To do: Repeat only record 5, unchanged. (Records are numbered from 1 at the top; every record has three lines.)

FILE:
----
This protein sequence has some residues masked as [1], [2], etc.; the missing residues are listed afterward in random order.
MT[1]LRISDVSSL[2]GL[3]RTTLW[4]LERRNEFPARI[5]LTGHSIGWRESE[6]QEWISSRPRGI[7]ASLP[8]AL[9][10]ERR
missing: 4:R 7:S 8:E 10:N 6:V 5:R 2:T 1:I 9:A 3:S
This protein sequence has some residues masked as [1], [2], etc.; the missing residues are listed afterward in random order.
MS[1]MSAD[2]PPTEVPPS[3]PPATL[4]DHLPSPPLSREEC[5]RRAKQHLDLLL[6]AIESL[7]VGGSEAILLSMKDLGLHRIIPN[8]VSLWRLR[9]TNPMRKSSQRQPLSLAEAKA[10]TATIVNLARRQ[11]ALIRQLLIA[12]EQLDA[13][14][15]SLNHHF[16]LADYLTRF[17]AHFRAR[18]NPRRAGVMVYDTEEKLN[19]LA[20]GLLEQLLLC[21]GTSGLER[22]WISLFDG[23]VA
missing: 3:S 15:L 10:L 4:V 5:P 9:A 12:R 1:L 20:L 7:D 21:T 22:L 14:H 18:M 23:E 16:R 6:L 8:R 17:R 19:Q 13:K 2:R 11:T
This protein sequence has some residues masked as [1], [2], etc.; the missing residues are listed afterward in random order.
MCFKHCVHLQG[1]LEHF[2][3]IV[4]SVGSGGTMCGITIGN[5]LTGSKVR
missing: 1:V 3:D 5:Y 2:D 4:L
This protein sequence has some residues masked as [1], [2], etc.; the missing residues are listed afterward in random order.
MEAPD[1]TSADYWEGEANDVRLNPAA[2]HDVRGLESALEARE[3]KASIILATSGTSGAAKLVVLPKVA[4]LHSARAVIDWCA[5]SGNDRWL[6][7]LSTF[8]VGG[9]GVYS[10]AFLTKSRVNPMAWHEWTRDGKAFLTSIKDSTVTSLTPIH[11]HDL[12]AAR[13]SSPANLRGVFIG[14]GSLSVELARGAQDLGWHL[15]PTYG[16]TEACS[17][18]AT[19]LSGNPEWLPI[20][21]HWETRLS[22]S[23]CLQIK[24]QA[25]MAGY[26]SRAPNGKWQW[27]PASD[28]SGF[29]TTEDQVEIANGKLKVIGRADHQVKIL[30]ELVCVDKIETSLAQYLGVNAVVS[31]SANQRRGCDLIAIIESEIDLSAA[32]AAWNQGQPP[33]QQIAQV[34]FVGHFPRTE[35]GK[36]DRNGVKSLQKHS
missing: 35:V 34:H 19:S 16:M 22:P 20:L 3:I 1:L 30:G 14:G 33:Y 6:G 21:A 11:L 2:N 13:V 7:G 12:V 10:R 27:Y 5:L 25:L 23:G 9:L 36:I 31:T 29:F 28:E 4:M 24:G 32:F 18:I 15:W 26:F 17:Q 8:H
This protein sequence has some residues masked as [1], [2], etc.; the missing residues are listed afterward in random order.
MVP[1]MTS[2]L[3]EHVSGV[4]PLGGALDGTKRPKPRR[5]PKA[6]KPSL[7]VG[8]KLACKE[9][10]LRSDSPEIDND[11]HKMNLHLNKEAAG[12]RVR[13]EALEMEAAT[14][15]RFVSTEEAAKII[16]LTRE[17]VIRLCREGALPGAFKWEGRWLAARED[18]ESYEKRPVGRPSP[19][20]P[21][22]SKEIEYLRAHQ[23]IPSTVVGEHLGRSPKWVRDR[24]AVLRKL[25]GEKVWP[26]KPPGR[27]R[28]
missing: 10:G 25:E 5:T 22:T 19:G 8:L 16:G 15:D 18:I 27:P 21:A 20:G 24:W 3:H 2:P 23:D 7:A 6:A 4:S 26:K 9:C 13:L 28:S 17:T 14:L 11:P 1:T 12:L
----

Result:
This protein sequence has some residues masked as [1], [2], etc.; the missing residues are listed afterward in random order.
MVP[1]MTS[2]L[3]EHVSGV[4]PLGGALDGTKRPKPRR[5]PKA[6]KPSL[7]VG[8]KLACKE[9][10]LRSDSPEIDND[11]HKMNLHLNKEAAG[12]RVR[13]EALEMEAAT[14][15]RFVSTEEAAKII[16]LTRE[17]VIRLCREGALPGAFKWEGRWLAARED[18]ESYEKRPVGRPSP[19][20]P[21][22]SKEIEYLRAHQ[23]IPSTVVGEHLGRSPKWVRDR[24]AVLRKL[25]GEKVWP[26]KPPGR[27]R[28]
missing: 10:G 25:E 5:T 22:T 19:G 8:L 16:G 15:D 18:I 27:P 21:A 20:G 24:W 3:H 2:P 23:D 7:A 6:A 4:S 26:K 9:C 13:L 28:S 17:T 14:L 11:P 1:T 12:L